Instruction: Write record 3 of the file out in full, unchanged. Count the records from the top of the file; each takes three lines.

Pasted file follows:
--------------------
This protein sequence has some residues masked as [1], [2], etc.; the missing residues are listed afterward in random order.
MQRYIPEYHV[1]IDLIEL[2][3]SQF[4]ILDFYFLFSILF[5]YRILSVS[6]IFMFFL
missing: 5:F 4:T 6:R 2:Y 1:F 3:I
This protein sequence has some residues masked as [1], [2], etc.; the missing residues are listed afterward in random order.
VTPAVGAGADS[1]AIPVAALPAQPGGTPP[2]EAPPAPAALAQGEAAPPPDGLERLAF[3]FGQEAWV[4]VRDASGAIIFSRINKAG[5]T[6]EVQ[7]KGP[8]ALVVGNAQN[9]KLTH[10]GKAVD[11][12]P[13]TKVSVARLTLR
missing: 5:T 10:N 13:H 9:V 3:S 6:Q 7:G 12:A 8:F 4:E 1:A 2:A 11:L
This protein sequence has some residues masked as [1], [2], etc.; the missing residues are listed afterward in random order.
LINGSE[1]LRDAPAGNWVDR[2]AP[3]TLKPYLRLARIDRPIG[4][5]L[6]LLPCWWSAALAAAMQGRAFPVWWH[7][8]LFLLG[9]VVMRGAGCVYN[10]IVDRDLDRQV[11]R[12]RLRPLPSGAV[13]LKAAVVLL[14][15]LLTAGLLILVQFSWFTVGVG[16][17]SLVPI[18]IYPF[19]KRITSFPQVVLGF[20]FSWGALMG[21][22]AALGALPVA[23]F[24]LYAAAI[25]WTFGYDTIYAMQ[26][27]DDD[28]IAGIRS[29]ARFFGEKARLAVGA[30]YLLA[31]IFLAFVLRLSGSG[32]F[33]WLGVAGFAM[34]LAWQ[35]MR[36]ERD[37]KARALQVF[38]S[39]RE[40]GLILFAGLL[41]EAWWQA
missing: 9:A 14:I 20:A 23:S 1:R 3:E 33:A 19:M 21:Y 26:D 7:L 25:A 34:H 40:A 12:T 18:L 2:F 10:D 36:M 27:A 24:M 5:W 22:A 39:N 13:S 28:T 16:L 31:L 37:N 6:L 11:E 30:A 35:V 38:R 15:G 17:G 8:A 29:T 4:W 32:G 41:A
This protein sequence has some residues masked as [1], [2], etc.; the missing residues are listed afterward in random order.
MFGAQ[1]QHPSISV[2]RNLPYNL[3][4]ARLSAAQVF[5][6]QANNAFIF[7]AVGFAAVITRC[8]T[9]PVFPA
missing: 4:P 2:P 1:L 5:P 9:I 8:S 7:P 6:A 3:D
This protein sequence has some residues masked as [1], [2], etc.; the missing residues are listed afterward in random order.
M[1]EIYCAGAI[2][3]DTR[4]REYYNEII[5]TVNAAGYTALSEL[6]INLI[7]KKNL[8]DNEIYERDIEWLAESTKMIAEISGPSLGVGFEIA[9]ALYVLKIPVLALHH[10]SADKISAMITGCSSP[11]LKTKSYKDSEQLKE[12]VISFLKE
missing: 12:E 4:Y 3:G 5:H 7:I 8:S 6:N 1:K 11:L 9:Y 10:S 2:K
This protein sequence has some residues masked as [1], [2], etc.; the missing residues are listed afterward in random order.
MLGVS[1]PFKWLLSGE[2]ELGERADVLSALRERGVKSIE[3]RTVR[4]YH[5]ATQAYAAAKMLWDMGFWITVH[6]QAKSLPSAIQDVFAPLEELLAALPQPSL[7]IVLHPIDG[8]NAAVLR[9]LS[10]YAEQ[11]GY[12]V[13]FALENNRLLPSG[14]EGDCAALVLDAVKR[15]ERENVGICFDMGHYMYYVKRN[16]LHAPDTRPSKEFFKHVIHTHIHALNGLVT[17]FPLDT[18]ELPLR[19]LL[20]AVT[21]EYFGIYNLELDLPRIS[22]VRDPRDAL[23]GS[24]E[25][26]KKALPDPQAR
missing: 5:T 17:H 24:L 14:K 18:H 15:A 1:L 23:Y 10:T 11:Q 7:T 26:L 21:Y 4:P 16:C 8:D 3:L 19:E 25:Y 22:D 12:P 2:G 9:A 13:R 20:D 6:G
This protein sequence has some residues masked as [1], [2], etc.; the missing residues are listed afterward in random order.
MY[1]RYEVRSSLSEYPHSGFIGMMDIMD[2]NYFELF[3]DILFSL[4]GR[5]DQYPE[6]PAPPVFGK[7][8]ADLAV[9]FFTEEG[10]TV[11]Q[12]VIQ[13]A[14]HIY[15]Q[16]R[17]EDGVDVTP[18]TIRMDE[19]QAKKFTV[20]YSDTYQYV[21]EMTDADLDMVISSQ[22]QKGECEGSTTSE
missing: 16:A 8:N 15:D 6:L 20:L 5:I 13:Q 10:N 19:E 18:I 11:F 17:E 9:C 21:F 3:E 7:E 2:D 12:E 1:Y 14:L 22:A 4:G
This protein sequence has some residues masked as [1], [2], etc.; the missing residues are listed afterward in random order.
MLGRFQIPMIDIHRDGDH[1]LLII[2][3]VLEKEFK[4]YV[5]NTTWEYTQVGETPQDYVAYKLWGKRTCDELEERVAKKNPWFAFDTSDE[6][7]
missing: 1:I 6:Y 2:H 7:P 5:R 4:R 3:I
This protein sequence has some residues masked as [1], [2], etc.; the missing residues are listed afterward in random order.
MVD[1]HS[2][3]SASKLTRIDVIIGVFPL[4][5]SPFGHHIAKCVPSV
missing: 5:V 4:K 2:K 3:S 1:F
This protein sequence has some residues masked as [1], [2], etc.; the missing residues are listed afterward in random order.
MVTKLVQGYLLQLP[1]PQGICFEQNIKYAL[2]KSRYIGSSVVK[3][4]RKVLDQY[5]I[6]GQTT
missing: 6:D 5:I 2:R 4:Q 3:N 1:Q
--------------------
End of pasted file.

This protein sequence has some residues masked as [1], [2], etc.; the missing residues are listed afterward in random order.
LINGSE[1]LRDAPAGNWVDR[2]AP[3]TLKPYLRLARIDRPIG[4][5]L[6]LLPCWWSAALAAAMQGRAFPVWWH[7][8]LFLLG[9]VVMRGAGCVYN[10]IVDRDLDRQV[11]R[12]RLRPLPSGAV[13]LKAAVVLL[14][15]LLTAGLLILVQFSWFTVGVG[16][17]SLVPI[18]IYPF[19]KRITSFPQVVLGF[20]FSWGALMG[21][22]AALGALPVA[23]F[24]LYAAAI[25]WTFGYDTIYAMQ[26][27]DDD[28]IAGIRS[29]ARFFGEKARLAVGA[30]YLLA[31]IFLAFVLRLSGSG[32]F[33]WLGVAGFAM[34]LAWQ[35]MR[36]ERD[37]KARALQVF[38]S[39]RE[40]GLILFAGLL[41]EAWWQA
missing: 9:A 14:I 20:A 23:S 1:R 3:E 33:A 19:M 21:Y 26:D 7:L 25:A 34:H 40:A 12:T 18:L 2:F 10:D 36:M 27:A 24:M 5:W 22:A 39:N 13:S 28:T 16:L 31:L 37:N 6:L 11:E 30:A 35:V 38:R 15:G 17:G 8:A 29:T 4:W 32:G 41:A